It stands for Object Orientation and you can code without it if you want – but you shouldn’t. When I was first learning I made the mistake of putting off learning the nuances of OO programming, but when I finally did get on board I realized what I had been missing.
OO can be a bit tricky when you first learn, but you should try to crack object oriented coding as soon as you can because quite simply, it will make your life so much easier once you have done, and you might just wonder how you did without it.
Guest article written by: Nisha Sandhu – I am 26 years old and I am an Editor at whoishostingthis.com, whom I have been working with for 2 years now. I love to write and give online business advice to new and growing businesses, visit our site to check out the latest Host Gator reviews.
17 thoughts on “5 Essential tips for new PHP developers”
Also remember it is a scripting language that means no compiling issues ! Nice post
I love PHP and that’s one of its main advantages. No compiling needed, but you do need a server to run it.
Very encouraging read, Nisha.
I hove no formal training in PHP, but I have learned to manipulate it.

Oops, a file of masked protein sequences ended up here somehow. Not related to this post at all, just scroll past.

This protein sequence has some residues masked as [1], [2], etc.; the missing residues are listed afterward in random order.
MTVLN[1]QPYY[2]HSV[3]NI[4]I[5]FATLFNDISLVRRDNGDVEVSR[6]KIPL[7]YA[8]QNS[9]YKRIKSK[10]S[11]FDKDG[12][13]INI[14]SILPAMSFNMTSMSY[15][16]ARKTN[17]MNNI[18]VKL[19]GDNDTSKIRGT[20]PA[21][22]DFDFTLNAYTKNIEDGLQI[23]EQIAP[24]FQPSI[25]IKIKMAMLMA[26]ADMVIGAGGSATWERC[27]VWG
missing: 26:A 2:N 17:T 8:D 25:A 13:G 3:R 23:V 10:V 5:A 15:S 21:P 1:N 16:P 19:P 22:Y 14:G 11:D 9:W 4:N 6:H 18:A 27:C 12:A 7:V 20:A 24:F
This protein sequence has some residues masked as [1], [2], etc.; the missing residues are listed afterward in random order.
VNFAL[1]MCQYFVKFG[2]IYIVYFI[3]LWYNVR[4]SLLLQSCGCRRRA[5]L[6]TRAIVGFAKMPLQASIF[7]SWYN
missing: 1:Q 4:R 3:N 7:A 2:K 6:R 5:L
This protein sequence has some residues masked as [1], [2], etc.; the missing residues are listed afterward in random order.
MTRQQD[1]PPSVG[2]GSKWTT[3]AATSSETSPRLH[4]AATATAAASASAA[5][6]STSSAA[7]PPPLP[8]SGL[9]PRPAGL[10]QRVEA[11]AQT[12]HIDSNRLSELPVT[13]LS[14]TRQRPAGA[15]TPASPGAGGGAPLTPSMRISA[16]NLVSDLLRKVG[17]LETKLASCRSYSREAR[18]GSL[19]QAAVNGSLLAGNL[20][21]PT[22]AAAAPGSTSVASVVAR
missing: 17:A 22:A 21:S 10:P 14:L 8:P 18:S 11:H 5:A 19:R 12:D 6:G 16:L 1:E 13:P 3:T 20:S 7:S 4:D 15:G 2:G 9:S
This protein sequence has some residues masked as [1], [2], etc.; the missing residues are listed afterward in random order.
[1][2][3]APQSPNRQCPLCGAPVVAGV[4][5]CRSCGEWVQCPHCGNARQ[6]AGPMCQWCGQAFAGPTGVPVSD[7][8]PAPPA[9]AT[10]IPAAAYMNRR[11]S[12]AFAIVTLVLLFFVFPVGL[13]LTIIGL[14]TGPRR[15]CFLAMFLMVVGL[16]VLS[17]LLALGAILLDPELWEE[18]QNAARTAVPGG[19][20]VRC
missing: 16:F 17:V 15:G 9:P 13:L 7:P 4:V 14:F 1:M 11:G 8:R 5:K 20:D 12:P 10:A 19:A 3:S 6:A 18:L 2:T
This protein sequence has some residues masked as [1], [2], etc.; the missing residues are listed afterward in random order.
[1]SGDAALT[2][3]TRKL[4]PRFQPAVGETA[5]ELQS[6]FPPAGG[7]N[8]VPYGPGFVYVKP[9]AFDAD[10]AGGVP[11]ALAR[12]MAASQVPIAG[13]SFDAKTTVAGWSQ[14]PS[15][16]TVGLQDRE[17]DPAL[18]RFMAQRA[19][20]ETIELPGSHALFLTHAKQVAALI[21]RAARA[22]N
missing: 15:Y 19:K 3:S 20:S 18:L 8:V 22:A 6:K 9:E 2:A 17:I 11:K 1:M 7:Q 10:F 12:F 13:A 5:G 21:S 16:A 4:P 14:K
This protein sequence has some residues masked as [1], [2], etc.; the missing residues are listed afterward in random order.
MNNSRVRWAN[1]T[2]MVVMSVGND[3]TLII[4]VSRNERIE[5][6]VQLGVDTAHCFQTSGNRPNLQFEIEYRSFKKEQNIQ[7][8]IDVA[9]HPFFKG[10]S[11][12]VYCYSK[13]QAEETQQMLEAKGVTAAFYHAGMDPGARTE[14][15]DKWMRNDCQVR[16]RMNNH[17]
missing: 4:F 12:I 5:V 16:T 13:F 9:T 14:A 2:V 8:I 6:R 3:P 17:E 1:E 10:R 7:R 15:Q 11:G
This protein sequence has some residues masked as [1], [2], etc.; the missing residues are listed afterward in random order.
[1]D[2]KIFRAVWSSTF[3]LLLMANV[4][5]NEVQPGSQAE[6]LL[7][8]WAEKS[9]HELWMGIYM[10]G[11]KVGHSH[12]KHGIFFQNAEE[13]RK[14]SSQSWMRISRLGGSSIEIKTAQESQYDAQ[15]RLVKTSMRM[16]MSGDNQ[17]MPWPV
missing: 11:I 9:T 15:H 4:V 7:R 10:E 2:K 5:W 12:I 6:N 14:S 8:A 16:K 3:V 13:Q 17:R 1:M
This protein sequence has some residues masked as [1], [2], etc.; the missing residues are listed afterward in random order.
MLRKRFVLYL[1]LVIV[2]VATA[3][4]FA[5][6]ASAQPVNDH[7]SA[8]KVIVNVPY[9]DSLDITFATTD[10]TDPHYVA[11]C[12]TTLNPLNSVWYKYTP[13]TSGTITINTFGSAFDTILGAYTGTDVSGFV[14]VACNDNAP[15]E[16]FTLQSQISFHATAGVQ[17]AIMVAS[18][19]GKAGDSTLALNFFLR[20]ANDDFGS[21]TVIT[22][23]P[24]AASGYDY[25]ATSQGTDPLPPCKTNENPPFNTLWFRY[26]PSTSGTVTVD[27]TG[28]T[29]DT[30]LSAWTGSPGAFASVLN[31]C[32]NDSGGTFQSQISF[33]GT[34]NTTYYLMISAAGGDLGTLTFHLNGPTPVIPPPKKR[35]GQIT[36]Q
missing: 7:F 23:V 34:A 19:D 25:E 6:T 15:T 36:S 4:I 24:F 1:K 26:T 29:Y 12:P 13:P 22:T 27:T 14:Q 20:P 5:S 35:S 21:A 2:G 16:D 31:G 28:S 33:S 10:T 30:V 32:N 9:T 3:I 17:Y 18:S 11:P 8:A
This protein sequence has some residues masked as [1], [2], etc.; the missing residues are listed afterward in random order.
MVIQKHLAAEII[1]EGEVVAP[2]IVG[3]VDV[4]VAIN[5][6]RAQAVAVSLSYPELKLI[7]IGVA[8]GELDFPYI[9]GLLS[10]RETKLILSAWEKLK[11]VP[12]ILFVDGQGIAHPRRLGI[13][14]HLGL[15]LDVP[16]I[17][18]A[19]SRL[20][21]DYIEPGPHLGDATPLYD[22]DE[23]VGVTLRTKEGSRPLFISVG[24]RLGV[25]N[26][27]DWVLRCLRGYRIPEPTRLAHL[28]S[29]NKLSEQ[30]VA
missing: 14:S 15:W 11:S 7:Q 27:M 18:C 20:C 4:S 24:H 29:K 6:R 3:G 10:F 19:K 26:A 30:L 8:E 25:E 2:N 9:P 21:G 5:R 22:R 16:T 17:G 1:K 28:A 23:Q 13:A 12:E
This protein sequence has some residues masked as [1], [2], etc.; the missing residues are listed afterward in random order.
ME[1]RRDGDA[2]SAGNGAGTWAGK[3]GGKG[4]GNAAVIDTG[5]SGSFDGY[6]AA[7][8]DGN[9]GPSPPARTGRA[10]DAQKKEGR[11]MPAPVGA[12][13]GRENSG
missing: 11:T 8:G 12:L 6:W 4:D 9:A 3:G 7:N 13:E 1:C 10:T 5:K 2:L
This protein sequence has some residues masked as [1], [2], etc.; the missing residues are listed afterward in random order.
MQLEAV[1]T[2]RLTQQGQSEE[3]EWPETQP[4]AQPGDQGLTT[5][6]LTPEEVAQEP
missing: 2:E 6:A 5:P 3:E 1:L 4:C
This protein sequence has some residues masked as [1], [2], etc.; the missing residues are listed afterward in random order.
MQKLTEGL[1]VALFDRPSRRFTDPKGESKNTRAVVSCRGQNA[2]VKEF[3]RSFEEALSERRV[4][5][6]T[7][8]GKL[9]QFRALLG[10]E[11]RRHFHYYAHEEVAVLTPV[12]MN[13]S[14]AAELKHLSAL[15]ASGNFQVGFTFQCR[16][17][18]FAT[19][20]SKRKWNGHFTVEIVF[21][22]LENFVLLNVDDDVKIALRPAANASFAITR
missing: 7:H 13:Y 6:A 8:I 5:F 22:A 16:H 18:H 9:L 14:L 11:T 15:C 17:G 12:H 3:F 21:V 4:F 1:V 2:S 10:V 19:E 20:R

I believe that if you stare at it long enough, it will begin to make sense and it has.
Funny. I started off changing the coding of WordPress out of necessity.
It is getting much easier as time passes.
Thanks for the great tips…:)
Whenever you start in a filed it is the learning process and never fear to make mistakes when you start as a fresher. The post is well explained and will be helpful not only for php developers but also applies to all. It is very much needed that you do not use a existing frame work for making the work easy because you are not going to learn from it. Very superb post for newbies in php
I have been meaning to sit down and learn PHP. I have a strong development background in applications, so I’m hoping to apply much of what I understand with regards to developing applications to learning PHP.